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Government

  • Thumbs up to apartment development

        The Bedford County Planning Commission has given a thumbs up to an apartment development at Thomas Jefferson Crossing in Forest.
        Part of a multi-phase development, the 16-acre parcel in question, had originally been slated for 77 single-family homes. The developer came before the Planning Commission to get approval to build 228 apartment units there instead.

  • Citizen group files lawsuit against county

        A group that calls itself Bedford Above Board has filed a lawsuit against the Bedford County Board of Supervisors alleging that the supervisors failed to adequately inform county property owners of the extent of the changes to the county zoning ordinance that they are considering.

  • Citizen group sues Bedford County

        A group that calls it'self Bedford Above Board has filed a lawsuit against the Bedford County Board of Supervisors of Bedford County  alleging that the supervisors failed to adequately inform county property owners of the extent of the changes to the county zoning ordinance that they are considering.

  • City eliminates fee

        Retail merchants in the city of Bedford going out of business won't be required any longer to pay a fee to run a “going-out-of-business” sale.
        But they still will have to obtain a permit for that sale.
        At last week's City Council meeting, council voted 6-0 to eliminate a $65 fee that had previously been charged to file the permit. Last month Vice Mayor Robert Wandrei brought up the issue—after being approached by a local business that was closing—about the fee.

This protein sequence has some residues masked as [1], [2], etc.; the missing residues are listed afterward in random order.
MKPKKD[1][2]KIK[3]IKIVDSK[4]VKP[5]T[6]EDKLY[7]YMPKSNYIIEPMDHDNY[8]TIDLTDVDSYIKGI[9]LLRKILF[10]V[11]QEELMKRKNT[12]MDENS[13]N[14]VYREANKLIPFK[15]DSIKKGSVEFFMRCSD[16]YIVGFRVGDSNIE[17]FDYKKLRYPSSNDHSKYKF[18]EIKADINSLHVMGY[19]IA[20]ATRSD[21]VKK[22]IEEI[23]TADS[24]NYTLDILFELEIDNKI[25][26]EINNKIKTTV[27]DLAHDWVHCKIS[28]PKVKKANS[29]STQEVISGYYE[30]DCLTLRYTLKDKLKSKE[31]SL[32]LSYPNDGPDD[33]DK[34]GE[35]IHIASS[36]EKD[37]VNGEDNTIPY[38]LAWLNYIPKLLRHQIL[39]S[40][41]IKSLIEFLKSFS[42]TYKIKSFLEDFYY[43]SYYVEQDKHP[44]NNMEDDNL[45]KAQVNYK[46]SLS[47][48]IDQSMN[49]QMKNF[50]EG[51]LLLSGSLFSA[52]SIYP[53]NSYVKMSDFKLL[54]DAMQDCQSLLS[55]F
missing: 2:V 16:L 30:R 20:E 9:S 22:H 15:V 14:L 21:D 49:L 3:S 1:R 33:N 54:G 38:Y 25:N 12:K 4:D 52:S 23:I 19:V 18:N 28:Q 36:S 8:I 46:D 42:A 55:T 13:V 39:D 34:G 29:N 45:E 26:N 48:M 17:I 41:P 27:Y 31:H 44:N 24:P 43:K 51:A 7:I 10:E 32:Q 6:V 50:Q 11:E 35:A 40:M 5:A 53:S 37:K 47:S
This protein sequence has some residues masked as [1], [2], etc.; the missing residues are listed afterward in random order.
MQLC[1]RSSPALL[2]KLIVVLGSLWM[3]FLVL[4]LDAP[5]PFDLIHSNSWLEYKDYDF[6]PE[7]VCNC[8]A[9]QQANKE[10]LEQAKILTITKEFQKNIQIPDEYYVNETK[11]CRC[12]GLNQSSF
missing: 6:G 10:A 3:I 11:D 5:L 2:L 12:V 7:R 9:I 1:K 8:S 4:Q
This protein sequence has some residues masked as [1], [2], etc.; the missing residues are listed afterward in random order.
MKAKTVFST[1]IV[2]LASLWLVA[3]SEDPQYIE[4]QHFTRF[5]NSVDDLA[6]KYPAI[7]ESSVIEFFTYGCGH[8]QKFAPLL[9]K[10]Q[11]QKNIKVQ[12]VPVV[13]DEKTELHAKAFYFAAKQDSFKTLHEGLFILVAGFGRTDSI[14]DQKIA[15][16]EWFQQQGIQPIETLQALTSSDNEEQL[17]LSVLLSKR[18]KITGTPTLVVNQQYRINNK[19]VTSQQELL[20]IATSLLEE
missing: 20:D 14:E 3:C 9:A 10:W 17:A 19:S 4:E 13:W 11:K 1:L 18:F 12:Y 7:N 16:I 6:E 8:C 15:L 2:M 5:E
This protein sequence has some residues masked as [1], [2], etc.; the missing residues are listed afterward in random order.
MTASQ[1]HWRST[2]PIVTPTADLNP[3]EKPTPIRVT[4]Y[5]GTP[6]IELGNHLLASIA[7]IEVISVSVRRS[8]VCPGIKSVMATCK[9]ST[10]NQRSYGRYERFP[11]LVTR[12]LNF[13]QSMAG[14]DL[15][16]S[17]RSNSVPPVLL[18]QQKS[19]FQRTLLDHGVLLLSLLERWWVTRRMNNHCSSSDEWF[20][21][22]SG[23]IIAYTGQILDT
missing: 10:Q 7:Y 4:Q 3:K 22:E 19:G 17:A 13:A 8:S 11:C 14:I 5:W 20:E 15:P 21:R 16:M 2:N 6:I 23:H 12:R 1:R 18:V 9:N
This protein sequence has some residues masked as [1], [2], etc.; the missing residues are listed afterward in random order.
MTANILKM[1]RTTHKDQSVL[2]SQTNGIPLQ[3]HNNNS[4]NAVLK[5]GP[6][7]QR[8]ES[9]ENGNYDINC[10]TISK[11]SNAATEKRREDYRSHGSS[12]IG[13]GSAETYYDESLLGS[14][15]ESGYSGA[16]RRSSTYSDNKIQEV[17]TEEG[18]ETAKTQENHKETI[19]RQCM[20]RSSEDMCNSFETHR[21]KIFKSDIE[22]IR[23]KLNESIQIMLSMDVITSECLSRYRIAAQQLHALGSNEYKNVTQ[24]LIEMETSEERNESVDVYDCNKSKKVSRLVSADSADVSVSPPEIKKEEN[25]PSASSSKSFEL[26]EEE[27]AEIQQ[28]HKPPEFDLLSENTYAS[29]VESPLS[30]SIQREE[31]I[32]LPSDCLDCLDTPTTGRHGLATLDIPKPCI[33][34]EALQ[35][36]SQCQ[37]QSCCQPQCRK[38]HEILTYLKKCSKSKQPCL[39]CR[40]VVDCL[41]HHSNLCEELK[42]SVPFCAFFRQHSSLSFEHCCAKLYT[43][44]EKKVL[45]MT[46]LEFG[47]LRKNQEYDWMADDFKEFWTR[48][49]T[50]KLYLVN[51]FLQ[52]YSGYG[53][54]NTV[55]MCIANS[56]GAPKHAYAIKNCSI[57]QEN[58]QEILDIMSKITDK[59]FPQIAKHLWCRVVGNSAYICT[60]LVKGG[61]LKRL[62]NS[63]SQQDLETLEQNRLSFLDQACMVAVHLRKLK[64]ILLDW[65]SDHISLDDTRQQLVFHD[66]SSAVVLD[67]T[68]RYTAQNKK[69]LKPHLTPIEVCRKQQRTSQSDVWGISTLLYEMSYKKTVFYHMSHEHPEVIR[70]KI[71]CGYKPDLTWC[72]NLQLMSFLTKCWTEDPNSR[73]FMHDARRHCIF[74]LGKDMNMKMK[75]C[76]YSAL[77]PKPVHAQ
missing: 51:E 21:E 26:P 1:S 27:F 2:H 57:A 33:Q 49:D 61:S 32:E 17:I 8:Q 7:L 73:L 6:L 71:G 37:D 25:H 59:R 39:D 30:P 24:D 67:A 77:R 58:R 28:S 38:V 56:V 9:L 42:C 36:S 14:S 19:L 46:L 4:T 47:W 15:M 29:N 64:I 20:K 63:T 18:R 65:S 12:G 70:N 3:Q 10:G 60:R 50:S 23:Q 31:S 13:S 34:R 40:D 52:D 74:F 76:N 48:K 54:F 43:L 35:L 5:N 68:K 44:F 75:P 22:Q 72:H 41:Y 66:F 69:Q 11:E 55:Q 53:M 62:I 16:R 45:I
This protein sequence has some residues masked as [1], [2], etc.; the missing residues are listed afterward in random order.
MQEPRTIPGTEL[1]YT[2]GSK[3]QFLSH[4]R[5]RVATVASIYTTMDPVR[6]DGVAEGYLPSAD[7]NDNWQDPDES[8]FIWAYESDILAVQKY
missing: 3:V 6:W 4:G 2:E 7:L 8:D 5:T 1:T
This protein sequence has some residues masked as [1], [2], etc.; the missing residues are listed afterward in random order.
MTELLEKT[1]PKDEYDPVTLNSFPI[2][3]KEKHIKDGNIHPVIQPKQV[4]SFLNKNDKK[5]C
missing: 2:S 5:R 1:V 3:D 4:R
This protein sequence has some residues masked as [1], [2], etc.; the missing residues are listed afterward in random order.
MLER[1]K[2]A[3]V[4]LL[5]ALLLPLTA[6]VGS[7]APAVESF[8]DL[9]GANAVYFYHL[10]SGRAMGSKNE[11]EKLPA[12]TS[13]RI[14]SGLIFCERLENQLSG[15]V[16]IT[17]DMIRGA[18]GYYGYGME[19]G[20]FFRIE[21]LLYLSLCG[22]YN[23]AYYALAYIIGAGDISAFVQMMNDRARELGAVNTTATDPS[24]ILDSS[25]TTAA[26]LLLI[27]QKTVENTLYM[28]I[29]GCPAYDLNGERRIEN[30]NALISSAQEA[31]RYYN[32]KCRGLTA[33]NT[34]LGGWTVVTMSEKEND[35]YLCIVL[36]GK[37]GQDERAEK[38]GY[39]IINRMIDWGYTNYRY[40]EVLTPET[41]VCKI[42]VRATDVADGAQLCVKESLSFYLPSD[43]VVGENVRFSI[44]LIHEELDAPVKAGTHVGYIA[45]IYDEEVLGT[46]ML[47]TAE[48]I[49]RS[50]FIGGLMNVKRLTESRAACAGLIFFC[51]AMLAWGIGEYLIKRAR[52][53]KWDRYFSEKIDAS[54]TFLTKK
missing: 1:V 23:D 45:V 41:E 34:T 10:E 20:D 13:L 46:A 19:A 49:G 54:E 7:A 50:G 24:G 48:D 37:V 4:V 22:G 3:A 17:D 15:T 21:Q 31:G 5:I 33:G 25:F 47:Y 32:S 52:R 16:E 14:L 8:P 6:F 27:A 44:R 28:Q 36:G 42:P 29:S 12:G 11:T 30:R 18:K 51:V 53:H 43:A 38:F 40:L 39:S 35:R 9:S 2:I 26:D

• Hurt addresses Chamber Roundtable

        Congressman Robert Hurt drew a contrast between the Virginia General Assembly and Congress when he spoke before a Bedford Area Chamber of Commerce roundtable last week. Hurt served in both the House of Delegates and the Virginia Senate before being elected to the House of Representatives in 2010. The General Assembly convened in Richmond the same day.

        Hurt said that the General Assembly operates with compromise, while in Congress, everybody wants to get their own way because they can borrow 40 cents of every dollar they spend.

  • BZA backs property owner

        A hearing before Bedford’s Board of Zoning Appeals (BZA) last week was historic. It’s the first time Bedford’s BZA has convened in 10 years. The result was that the BZA unanimously upheld the property owner’s appeal.

  • Cujo will head back into the fray

    When the boxing is good, why waste time on trash talk?

  • Virginia should retain AAA rating

    Virginia should retain its current AAA bond rating, according to Delegate Lacey Putney.

        Putney, who chairs the House Appropriations Committee, accompanied Governor Bob McDonnell to New York to talk to the three bond rating agencies—Fitch Ratings, Moody’s  and Standard and Poor’s. All three of them give Virginia’s bonds a AAA rating. Standard and Poor’s downgraded U. S. sovereign debt last year.

  • Supervisors reorganize

        The Bedford County Board of supervisors held its organizational meeting Monday night in which members selected a chairman and vice chairman for the rest of the year.

        The supervisors follow a rotation and this year is District 2 Supervisor Chuck Neudorfer’s turn to head the board. Neudorfer was unanimously chosen as chairman and District 5 Supervisor Steve Arrington was unanimously chosen as vice chairman.

  • Foster, adoptive families needed

        There's a need for more foster families in the Bedford area. And there's a need for more families willing to adopt foster children.
        According to Andy Crawford, director of Bedford County Department of Social Services, the county is constantly recruiting new families to help in those areas.
        “We really need foster parents and adoptive parents,” Crawford stated.